"When a plea of legal insanity is set up, the court has to consider whether at the time of commission of the offence the accused, by reason of unsoundness of mind, was incapable of knowing the nature of the act or that he was doing what was either wrong or contrary to law. The crucial point of time for ascertaining the state of mind of the accused is the time when the offence was committed. Whether the accused was in such a state of mind as to be entitled to the benefit of s.84 of the Indian Penal Code can only be established from the circumstances which preceded, attended and followed the crime."
17. Undoubtedly, the state of mind of the accused at the time of commission of the offence is to be proved so as to get the benefit of the exception.
18. We have already noticed earlier that unsoundness of mind preceding occurrence and following the occurrence stands proved. It has rightly not been questioned by learned counsel for the State. Regarding the state of mind of the accused at the time of commission of offence, in our opinion, ordinarily that would be an aspect to be inferred from the circumstances. Further, as earlier noticed, the nature of the burden of proof on the accused is no higher than that which rests upon a party to civil proceedings.
19. The circumstances that stand proved in the case in hand are these:
1. The appellant has a family history his father was suffering from psychiatric illness.
2. Cause of ailment not known - hereditary plays a part.
3. Appellant was being treated for unsoundness of mind since 1992 Diagnosed as suffering from paranoid schizophrenia.
4. Within a short span, soon after the incident from 27th June to 5th December, 1994, he had to be taken for treatment of ailment 25 times to hospital.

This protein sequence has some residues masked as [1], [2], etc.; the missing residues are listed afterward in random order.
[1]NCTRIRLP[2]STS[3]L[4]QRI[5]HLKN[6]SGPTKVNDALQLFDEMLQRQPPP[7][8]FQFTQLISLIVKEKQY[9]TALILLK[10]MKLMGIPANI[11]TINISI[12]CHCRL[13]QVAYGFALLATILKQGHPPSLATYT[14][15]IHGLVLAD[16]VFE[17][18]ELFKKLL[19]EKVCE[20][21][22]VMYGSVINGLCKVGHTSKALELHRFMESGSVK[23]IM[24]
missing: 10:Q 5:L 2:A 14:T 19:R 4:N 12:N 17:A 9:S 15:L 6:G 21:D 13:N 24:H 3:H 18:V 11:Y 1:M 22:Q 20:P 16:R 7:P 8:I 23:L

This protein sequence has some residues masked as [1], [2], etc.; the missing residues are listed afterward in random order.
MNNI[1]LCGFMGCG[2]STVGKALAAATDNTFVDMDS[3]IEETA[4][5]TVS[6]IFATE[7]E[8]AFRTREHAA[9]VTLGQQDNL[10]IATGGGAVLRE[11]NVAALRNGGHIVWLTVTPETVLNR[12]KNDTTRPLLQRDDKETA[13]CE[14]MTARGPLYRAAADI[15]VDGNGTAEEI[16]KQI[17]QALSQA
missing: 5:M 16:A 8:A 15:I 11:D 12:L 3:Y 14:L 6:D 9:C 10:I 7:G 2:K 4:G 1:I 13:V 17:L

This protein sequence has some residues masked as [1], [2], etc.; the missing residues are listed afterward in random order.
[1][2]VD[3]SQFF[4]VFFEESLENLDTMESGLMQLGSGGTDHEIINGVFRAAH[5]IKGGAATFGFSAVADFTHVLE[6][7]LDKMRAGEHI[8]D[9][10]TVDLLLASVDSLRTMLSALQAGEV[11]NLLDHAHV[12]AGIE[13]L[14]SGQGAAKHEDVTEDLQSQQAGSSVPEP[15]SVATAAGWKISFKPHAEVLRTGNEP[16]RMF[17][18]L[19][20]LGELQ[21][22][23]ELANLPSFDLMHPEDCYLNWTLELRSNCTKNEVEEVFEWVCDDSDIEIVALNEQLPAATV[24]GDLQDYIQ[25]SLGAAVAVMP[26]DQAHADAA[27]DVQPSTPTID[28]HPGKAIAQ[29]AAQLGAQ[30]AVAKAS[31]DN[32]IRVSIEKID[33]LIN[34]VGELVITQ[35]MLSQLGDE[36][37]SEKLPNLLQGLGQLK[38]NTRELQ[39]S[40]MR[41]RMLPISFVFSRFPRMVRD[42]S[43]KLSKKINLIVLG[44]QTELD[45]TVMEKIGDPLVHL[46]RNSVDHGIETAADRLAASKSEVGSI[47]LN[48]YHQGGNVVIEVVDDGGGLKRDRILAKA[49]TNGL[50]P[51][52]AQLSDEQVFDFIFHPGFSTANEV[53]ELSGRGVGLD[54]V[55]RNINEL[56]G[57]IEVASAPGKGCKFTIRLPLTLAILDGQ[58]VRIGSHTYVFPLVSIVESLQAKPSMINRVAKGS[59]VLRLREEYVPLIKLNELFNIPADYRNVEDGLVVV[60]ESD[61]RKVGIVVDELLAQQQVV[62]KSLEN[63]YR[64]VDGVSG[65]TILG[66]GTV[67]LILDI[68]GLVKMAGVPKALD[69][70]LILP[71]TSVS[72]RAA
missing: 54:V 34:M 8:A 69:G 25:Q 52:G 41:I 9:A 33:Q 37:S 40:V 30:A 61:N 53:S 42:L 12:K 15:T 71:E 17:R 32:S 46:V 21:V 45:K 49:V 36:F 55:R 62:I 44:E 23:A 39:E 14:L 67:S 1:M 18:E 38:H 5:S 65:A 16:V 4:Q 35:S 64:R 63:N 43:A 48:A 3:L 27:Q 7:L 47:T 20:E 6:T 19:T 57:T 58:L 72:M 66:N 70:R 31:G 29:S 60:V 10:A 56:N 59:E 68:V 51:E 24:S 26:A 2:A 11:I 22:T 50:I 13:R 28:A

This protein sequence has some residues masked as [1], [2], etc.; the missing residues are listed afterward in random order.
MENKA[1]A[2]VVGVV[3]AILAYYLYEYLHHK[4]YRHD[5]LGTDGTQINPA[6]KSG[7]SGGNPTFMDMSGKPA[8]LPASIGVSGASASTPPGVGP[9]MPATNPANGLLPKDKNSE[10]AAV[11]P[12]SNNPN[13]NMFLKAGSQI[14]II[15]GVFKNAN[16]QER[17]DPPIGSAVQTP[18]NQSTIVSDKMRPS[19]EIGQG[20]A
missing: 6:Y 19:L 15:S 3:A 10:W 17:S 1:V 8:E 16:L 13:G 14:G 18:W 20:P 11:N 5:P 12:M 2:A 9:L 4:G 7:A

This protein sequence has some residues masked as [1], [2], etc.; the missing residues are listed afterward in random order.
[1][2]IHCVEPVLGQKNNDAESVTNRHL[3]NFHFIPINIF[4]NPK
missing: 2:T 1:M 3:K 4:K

5. Appellant was under regular treatment for the mental ailment.
6. The weak motive of killing of wife being that she was opposing the idea of the appellant resigning the job of a Police Constable.
7. Killing in day light no attempt to hide or run away.
20. Mr. Arun Pednekar relies upon Sheralli Wali Mohammed v. The State of Maharashtra [(1973) 4 SCC 79] to contend that mere fact that the appellant did not make any attempt to run away or that he committed the crime in day light and did not try to hide it or that motive to kill his wife was very weak, would not indicate that at the time of commission of the act the appellant was suffering from unsoundness of mind or he did not have requisite mens rea for the commission of the offence. It is correct that these facts itself would not indicate insanity. In the present case, however, it is not only the aforesaid facts but it is the totality of the circumstances seen in the light of the evidence on record to prove that the appellant was suffering from paranoid schizophrenia. The unsoundness of mind before and after incident is a relevant fact. From the circumstances of the case clearly an inference can be reasonably drawn that the appellant was under a delusion at the relevant time. He was under an attack of the ailment. The anger theory on which reliance has been placed is not ruled out under schizophrenia attack. Having regard to the nature of burden on the appellant, we are of the view that the appellant has proved the existence of circumstances as required by Section 105 of the Evidence Act so as to get benefit of Section 84 IPC.
We are unable to hold that the crime was committed as a result of extreme fit of anger. There is a reasonable doubt that at the time of commission of the crime, the appellant was incapable of knowing the nature of the act by reason of unsoundness of mind and, thus, he is entitled to the benefit of Section 84 IPC. Hence, the conviction and sentence of the appellant cannot be sustained.
21. Before parting, we wish to place on record our deep appreciation for the able assistance rendered by Dr. Shyamla Pappu appearing as amicus curie for the appellant.
22. For the aforesaid reasons, we set aside the impugned judgment of the High Court and allow the appeal. The appellant shall be set at liberty forthwith, if not required in any other case.